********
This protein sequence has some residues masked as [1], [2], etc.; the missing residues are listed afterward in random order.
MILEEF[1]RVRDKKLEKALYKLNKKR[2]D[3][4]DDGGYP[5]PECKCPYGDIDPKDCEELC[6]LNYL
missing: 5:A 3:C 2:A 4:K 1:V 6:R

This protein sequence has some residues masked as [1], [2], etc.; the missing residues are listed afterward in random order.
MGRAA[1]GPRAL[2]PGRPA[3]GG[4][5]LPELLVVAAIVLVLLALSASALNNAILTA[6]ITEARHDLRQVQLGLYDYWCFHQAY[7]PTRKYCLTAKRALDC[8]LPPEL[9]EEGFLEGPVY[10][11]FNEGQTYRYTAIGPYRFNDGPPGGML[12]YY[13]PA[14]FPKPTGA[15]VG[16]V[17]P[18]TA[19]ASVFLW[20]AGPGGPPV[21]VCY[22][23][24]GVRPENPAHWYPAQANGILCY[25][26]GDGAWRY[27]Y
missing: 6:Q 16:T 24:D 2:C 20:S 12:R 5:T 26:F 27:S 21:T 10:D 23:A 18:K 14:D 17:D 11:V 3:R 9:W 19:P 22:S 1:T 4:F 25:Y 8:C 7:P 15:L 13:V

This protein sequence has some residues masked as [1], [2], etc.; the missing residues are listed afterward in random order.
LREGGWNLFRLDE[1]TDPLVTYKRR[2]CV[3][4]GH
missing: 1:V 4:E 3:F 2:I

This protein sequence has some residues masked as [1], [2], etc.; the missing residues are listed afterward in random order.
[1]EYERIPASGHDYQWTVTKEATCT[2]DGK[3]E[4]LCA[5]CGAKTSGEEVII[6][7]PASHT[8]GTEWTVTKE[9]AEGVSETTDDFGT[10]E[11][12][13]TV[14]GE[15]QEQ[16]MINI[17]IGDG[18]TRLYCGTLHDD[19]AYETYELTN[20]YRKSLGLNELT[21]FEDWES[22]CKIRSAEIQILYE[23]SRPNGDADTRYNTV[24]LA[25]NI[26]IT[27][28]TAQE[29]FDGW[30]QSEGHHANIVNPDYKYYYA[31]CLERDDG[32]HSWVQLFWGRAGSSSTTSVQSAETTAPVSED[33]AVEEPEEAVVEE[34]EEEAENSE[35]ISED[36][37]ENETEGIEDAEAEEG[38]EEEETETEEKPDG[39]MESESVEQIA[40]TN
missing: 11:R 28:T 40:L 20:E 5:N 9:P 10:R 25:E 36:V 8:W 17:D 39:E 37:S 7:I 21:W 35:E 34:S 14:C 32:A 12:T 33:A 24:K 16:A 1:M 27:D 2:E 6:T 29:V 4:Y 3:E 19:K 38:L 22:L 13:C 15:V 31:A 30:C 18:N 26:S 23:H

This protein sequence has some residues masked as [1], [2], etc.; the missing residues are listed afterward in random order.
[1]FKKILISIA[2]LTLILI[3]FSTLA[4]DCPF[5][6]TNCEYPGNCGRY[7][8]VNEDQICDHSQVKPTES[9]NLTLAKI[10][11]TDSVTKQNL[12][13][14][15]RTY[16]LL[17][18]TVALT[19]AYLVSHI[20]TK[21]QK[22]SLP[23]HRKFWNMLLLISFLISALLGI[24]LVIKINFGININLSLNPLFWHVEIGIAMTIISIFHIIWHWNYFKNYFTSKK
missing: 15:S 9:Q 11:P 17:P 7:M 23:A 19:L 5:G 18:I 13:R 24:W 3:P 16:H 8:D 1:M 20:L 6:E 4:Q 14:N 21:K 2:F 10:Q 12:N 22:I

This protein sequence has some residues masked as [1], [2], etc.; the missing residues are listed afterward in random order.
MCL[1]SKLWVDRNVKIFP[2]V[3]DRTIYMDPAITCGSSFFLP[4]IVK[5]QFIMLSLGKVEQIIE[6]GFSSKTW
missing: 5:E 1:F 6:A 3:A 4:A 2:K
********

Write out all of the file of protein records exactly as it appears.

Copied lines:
This protein sequence has some residues masked as [1], [2], etc.; the missing residues are listed afterward in random order.
MILEEF[1]RVRDKKLEKALYKLNKKR[2]D[3][4]DDGGYP[5]PECKCPYGDIDPKDCEELC[6]LNYL
missing: 5:A 3:C 2:A 4:K 1:V 6:R

This protein sequence has some residues masked as [1], [2], etc.; the missing residues are listed afterward in random order.
MGRAA[1]GPRAL[2]PGRPA[3]GG[4][5]LPELLVVAAIVLVLLALSASALNNAILTA[6]ITEARHDLRQVQLGLYDYWCFHQAY[7]PTRKYCLTAKRALDC[8]LPPEL[9]EEGFLEGPVY[10][11]FNEGQTYRYTAIGPYRFNDGPPGGML[12]YY[13]PA[14]FPKPTGA[15]VG[16]V[17]P[18]TA[19]ASVFLW[20]AGPGGPPV[21]VCY[22][23][24]GVRPENPAHWYPAQANGILCY[25][26]GDGAWRY[27]Y
missing: 6:Q 16:T 24:D 2:C 20:S 12:R 5:T 26:F 27:S 21:T 10:D 23:A 18:K 14:D 17:D 11:V 3:R 9:W 19:P 22:S 1:T 4:F 25:Y 8:C 7:P 15:L 13:V

This protein sequence has some residues masked as [1], [2], etc.; the missing residues are listed afterward in random order.
LREGGWNLFRLDE[1]TDPLVTYKRR[2]CV[3][4]GH
missing: 1:V 4:E 3:F 2:I

This protein sequence has some residues masked as [1], [2], etc.; the missing residues are listed afterward in random order.
[1]EYERIPASGHDYQWTVTKEATCT[2]DGK[3]E[4]LCA[5]CGAKTSGEEVII[6][7]PASHT[8]GTEWTVTKE[9]AEGVSETTDDFGT[10]E[11][12][13]TV[14]GE[15]QEQ[16]MINI[17]IGDG[18]TRLYCGTLHDD[19]AYETYELTN[20]YRKSLGLNELT[21]FEDWES[22]CKIRSAEIQILYE[23]SRPNGDADTRYNTV[24]LA[25]NI[26]IT[27][28]TAQE[29]FDGW[30]QSEGHHANIVNPDYKYYYA[31]CLERDDG[32]HSWVQLFWGRAGSSSTTSVQSAETTAPVSED[33]AVEEPEEAVVEE[34]EEEAENSE[35]ISED[36][37]ENETEGIEDAEAEEG[38]EEEETETEEKPDG[39]MESESVEQIA[40]TN
missing: 11:R 28:T 40:L 20:E 5:N 9:P 10:R 25:E 36:V 8:W 17:D 39:E 37:S 7:I 21:W 35:E 34:S 14:C 32:A 12:T 33:A 24:K 16:A 1:M 27:D 2:E 6:T 29:V 4:Y 3:E 19:K 38:L 22:L 13:C 15:V 31:A 30:C 18:N 26:S 23:H

This protein sequence has some residues masked as [1], [2], etc.; the missing residues are listed afterward in random order.
[1]FKKILISIA[2]LTLILI[3]FSTLA[4]DCPF[5][6]TNCEYPGNCGRY[7][8]VNEDQICDHSQVKPTES[9]NLTLAKI[10][11]TDSVTKQNL[12][13][14][15]RTY[16]LL[17][18]TVALT[19]AYLVSHI[20]TK[21]QK[22]SLP[23]HRKFWNMLLLISFLISALLGI[24]LVIKINFGININLSLNPLFWHVEIGIAMTIISIFHIIWHWNYFKNYFTSKK
missing: 15:S 9:Q 11:P 17:P 7:M 23:A 19:L 5:G 18:I 13:R 24:W 3:P 16:H 8:D 1:M 20:L 6:E 4:Q 14:N 21:K 2:F 10:Q 12:N 22:I

This protein sequence has some residues masked as [1], [2], etc.; the missing residues are listed afterward in random order.
MCL[1]SKLWVDRNVKIFP[2]V[3]DRTIYMDPAITCGSSFFLP[4]IVK[5]QFIMLSLGKVEQIIE[6]GFSSKTW
missing: 5:E 1:F 6:A 3:A 4:A 2:K